Agents of S.H.I.E.L.D.: F.Z.Z.T.

A Scout Leader telling spooky stories around a campfire gets his comeuppance: something weird and electrical happens and it makes things float—and then the Scout Leader floats. Deadly. That’ll teach him.



Simmons is giving Coulson a physical exam—he’s very fit. Ward gives Fitz a hard time about the new gun he’s making; it’s an ounce too heavy, apparently, and this will mean that the world will end if he tries to use it. Ward glares at Skye and leaves. Fitz takes this opportunity to try to flirt with Skye by imitating Ward, and Skye is hilariously dense about it. Of course, Fitz’s flirting leaves something to be desired, like, say, an interested flirtee.


"I'm Agent Grant Ward and I can shoot the legs off a flea from 500 yards.  As long as it's not windy."

“I’m Agent Grant Ward and I can shoot the legs off a flea from 500 yards. As long as it’s not windy.”


Skye thinks Simmons ought to be the flirtee, and Fitz backs away in horror. And then Simmons imitates Ward, proving that, of course, she and Fitz are perhaps on the less siblingy side of friends. And then she tricks Ward into thinking Fitz lost the ounce already, proving that she is actually awesome.


"I'm Agent Grant Ward and I can remove your spleen with my pinkie.  Blindfolded."

“I’m Agent Grant Ward and I can rupture your spleen with my pinkie. Blindfolded.”


The team goes to investigate the “electrostatic anomaly,” and Simmons breaks the flow of electricity and the body finally falls. Skye is feeling claustrophobic with her bracelet, Ward is being hard on her (but nobody else is, oddly. Dave: She betrayed them! She is a traitor! They should be meaner to her! Who cares that she can spout Big Lebowski references—who can’t??), and Melinda May interrogates the Scouts with cookies.



FitzSimmons continue to be cute—a feat that they have never pulled off until just now. They argue back and forth about how Simmons dissects things and leaves body parts and stinky smells in Fitz’s pristine lab. (Skye: What are you looking for? Fitz: A scented candle! Skye: Not you.) In between their cuteness, they determine that there is another huge electrostatic energy coming from a nearby farm…and the team finds another floating body. Everybody is assuming it’s a monster—we’re prepped to think monster because of the scary stories at the beginning, and there’s been yelling and panic and all. So when it turns out that the connection between these guys is that they were both volunteer firefighters on the ground at the Battle of Manhattan, I’m all, “it’s a Chitauri! A rogue Chitauri! They had those electric-y weapons!”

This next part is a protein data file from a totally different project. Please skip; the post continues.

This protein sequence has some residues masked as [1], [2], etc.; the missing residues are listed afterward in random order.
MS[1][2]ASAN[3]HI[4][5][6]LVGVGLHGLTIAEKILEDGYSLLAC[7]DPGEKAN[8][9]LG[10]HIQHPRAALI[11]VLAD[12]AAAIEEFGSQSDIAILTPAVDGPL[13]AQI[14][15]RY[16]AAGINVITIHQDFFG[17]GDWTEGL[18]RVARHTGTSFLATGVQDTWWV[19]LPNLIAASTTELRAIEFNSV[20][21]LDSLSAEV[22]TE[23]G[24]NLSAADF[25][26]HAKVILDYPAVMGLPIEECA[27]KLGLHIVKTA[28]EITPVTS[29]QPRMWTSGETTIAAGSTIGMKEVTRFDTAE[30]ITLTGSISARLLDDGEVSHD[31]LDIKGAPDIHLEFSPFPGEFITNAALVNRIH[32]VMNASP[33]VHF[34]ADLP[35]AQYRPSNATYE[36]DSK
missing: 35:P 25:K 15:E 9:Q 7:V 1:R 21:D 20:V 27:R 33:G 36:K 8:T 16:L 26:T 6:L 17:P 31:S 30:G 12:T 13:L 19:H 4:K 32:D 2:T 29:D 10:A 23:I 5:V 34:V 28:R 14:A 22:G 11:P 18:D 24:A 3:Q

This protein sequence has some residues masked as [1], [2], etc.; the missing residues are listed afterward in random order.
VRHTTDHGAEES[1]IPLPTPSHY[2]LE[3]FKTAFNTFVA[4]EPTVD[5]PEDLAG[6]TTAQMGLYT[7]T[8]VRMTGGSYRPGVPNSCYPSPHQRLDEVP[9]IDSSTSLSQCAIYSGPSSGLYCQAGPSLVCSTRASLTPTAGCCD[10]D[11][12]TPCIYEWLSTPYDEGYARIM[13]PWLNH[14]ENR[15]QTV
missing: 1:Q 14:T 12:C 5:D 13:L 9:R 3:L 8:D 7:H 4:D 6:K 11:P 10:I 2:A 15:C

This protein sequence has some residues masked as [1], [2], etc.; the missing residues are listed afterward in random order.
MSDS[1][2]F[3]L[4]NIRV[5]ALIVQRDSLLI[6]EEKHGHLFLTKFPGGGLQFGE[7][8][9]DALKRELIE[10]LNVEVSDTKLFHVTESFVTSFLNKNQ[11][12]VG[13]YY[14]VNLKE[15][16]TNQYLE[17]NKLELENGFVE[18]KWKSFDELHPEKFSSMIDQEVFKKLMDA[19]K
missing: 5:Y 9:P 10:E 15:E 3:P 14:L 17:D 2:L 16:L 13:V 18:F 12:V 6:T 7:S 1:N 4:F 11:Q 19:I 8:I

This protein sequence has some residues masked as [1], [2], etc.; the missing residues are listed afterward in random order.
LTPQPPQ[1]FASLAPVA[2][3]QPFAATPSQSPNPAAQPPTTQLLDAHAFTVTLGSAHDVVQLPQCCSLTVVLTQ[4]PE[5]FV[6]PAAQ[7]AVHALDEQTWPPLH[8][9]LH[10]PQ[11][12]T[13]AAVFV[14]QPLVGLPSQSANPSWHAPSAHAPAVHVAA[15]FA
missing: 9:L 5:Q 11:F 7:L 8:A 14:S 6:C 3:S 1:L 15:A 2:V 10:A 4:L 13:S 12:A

But it turns out that the Chitauri really are all gone, but they can still kill us with just their leftover equipment! The firefighters kept a souvenir helmet and got bored (no fires that day) and so were polishing it, and thereby contracted an electrical alien virus. The third guy who helped with the helmet is at the firehouse, but they are way too late to save him. Coulson sits with him, to help him through it. He says, “I died. I know I wasn’t here anymore—I was there….it’s beautiful.”

Everyone dies alone.

Everyone dies alone.


This scene sounds kind of lame written out, but it wasn’t at all. The team heard the whole conversation, and Coulson is being as honest as he can, even knowing about his audience. The firefighter is very frightened, and he’s given just enough to survive his last moments without being too horribly afraid. It’s all Coulson can do, and it’s not enough for him, but it’s enough for the firefighter. It does beg the question, though–why has Joss Whedon, an avowed atheist, gone out of his way on more than one show to confirm the existence of heaven? Okay, granted, this is not Joss Whedon, and it may be too large an assumption to think that all Whedons feel the same way about God, but it is curious.


Head tilt?


Anyway, moving on. S.H.I.E.L.D. takes the infected helmet to “the sandbox,” a research facility for weird stuff. Skye calls shenanigans, but the team is all “it’s cool.” Shenanigans, yo.



Simmons is blown away by some nifty science-y stuff—the static electricity caused by cleaning the helmet awakened the dormant virus. But oh noes! She touched the first floating body, and now things are floating around Simmons, and she is infected, and Coulson has to seal her in the lab! Fitz sits outside the lab, keeping her company. Simmons is very scared, especially since, if she pops, she will take down the plane.